SMC to uphold TRB’s "3-strike policy"

The leadership of the San Miguel Corporation (SMC) announced that they will implement the government’s “Three-Strike Policy” to motorists who will use the ETC lanes with insufficient load credits.


SMC president and chief operating officer Ramon Ang said that their system can monitor repeat offenders.


The Toll Regulatory Board (TRB) bared the plan earlier, and is expected to release the policy’s implementing rules and regulations (IRR) soon. The said policy is expected to curb disruption at the toll lanes and avoid inconvenience for those who comply with the cashless payment system.


Ramon Ang


Reports told that based on the forthcoming policy, motorists who do not have sufficient credits who use the toll booth will receive a reminder to load for the first offense, a warning for the second offense, and apprehension and pre-COVID penalties for those who commit the offense for the third time.


In line with this, SMC reiterated they are offering various ways to top-up their accounts and currently have 160 Autosweep RFID stickering stations across different locations. 


Motorists can choose to reload at any of the Autosweep Point-of-Sales, SMC Toll Gates, and accredited Merchant Reloading partners across the whole Luzon area, as well as over-the-counter reloading in several retail outlets like Petron Treats, Savemore, SM Bills Pay and SM Business Services; SM Hypermarket, Waltermart, 7-Eleven, Shopwise and Shopwise Express, Family Mart, Rustan’s, Robinsons Department Store and Robinson’s Supermarkets; The Marketplace, Wellcome supermarket, as well as payments centers Expresspay, Tambunting, LBC, Bayad Centers, and RD pawnshops.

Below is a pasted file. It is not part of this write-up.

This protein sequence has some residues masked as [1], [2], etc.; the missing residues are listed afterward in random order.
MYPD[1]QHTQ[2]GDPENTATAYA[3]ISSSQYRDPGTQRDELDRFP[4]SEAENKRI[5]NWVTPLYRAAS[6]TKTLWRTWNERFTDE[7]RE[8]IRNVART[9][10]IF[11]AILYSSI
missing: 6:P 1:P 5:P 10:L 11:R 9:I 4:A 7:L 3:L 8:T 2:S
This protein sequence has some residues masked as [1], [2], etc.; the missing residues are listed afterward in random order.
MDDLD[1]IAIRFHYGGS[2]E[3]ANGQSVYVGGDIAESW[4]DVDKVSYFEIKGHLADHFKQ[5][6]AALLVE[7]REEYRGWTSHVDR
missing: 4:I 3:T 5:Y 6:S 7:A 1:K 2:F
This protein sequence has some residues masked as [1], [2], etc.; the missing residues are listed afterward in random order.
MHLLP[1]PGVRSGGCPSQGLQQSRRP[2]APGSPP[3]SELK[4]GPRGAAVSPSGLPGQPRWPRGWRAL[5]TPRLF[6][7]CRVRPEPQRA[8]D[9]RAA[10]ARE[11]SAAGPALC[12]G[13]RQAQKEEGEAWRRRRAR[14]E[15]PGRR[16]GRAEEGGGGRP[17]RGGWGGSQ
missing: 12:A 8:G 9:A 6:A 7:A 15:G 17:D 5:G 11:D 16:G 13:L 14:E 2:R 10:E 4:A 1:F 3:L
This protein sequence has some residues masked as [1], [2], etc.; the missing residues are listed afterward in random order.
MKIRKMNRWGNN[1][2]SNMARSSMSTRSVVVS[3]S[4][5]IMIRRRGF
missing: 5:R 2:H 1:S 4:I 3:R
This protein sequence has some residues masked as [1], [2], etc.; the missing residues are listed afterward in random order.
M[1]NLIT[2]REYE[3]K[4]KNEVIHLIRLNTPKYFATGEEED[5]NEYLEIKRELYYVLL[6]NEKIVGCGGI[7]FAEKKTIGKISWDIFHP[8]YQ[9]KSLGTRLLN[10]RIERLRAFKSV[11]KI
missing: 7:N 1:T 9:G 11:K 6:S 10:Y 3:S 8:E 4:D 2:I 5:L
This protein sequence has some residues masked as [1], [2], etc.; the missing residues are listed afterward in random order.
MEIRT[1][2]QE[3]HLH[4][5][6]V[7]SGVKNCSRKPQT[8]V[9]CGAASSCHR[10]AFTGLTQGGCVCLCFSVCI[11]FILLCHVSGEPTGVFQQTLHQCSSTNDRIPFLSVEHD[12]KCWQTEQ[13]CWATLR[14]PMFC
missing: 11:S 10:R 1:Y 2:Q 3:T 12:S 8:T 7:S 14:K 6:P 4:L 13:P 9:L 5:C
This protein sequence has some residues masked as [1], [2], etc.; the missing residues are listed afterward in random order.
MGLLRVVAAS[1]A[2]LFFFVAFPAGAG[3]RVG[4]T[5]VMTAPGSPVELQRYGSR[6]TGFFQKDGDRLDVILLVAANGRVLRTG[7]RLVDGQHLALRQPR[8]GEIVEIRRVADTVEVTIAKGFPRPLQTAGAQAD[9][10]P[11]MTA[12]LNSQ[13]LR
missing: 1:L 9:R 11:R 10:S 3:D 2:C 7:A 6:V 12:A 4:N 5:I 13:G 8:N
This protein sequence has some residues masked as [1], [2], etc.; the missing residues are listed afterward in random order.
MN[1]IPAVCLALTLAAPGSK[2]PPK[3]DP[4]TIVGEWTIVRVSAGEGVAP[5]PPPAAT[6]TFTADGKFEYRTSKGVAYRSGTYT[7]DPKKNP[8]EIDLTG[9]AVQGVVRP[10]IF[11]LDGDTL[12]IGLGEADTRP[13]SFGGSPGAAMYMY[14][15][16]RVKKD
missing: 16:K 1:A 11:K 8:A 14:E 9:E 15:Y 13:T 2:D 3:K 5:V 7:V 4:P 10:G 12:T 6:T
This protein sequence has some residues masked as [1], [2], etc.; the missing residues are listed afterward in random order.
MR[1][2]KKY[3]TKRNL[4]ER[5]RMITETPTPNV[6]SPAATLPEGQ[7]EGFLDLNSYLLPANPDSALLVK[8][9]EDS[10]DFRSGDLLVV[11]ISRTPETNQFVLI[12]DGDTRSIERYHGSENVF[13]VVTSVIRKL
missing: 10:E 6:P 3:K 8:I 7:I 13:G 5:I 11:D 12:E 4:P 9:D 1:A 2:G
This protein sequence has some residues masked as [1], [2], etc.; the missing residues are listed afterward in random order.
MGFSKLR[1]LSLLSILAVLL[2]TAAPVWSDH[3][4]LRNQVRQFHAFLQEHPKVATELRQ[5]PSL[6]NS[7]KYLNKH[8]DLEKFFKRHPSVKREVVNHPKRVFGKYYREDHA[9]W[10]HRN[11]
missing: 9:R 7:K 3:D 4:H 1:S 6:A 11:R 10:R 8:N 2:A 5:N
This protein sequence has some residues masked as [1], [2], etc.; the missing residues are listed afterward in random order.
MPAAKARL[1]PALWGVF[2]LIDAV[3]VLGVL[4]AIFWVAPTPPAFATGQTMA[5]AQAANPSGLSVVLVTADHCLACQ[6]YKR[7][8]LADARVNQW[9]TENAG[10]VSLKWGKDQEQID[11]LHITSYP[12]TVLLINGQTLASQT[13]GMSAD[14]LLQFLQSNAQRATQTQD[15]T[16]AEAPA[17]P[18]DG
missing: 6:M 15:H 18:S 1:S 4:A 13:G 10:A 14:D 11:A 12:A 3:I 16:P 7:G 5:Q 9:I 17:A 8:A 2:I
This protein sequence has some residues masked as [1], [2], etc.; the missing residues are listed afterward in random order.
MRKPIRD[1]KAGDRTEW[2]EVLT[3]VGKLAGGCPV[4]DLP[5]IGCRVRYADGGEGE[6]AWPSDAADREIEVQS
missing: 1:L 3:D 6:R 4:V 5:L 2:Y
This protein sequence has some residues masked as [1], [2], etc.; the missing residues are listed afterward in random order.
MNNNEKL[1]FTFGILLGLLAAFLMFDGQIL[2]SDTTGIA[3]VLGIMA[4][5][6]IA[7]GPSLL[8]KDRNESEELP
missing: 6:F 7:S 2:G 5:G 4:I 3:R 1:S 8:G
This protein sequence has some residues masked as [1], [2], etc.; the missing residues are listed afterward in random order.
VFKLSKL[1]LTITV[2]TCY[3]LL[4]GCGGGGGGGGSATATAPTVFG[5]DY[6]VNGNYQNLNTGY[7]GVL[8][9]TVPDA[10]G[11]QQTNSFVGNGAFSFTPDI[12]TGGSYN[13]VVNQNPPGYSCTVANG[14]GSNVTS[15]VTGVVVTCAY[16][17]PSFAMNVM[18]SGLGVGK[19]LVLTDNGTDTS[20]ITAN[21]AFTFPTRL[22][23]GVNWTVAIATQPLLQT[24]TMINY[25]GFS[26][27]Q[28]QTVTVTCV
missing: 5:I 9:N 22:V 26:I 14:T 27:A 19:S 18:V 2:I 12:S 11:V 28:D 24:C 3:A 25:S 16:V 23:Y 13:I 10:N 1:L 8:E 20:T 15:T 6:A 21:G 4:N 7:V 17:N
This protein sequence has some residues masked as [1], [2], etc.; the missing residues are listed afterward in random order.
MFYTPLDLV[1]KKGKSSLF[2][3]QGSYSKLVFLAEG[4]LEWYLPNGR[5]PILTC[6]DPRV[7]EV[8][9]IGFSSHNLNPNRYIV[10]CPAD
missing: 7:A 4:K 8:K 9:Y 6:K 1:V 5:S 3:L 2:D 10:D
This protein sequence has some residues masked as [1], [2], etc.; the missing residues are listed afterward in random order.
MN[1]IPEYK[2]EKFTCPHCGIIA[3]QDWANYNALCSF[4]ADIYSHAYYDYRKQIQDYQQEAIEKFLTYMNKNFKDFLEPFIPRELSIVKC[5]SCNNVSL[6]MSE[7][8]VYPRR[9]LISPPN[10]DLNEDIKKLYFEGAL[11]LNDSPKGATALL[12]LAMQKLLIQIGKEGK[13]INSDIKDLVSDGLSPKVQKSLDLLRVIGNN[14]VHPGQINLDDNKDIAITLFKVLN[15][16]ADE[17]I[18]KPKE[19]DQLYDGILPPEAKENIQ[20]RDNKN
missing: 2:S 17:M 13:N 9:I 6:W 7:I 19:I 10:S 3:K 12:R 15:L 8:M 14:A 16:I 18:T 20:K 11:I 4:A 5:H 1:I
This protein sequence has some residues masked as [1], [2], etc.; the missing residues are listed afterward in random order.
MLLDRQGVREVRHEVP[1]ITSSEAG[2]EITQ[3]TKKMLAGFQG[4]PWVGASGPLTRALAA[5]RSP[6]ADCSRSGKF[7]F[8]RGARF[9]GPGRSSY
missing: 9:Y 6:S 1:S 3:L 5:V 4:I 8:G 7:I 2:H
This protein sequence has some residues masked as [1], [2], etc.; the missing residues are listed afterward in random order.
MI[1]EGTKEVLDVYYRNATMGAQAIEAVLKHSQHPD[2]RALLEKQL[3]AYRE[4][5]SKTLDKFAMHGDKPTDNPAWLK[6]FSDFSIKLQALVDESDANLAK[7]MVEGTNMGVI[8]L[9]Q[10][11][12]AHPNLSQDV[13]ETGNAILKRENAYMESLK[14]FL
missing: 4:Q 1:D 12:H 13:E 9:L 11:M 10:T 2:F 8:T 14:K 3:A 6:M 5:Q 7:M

Motorists may also opt to reload online through partner banks such as Bank of Commerce, BPI, Union Bank, China Bank, Maybank, and popular gateways G-Cash, Pay Maya, Eon, Coins.ph, and Justpay.To. Self-service reloading is also available via Touchpay, ECPay, and E-Tap. 


SMC-operated tollways such as NAIA Expressway (NAIAX), South Luzon Expressway (SLEX), Southern Tagalog Arterial Road (STAR) tollway, and the Tarlac-Pangasinan-La Union Expressway (TPLEX) will continue to offer a lane for cash-paying motorists at its toll plazas—but will only last until the imposition of the full Cashless Program. 


RFID


“With all these efforts, I hope our motorists will find it much easier to comply with government mandate and shift to the much safer and faster system of electronic toll collection. We will continue to work to make necessary adjustments and improvements to support government initiatives and ensure that motorists will have better, safer journeys on our expressways,” Ang said.


Relatedly, SMC reported that cashless electronic toll collection for motorists who use both the Skyway and the South Luzon Expressway has increased to 85 percent, despite the continuing availability of cash lanes.


 


According to them, “higher utilization of Autosweep RFID toll collection has significantly improved traffic throughout toll plazas.” 


“Since December, and even through January and February, there has been a big improvement in traffic throughput at almost all our toll plazas, as majority of motorists have followed government’s safety protocol of using electronic toll collection. We’re no longer seeing the kind of lines we used to have when majority of motorists were using cash payments,” the SMC chief explained.


“So apart from minimizing the risk of spreading COVID-19, especially now that there are new variants, the cashless system is also providing more convenience and ease of travel for motorists, especially now that more people are coming back to work and the economy is reopening gradually. This is definitely a big benefit to motorists,” he added.


However, Ang revealed that they are still experiencing traffic congestion at major toll plazas such as the Calamba toll gate, where there are still a large volume of motorists using cash. He attributed such build-up to motorists who are paying cash that tend to block RFID users.


Photos from  Ruben D. Manahan IV, San Miguel Corporation


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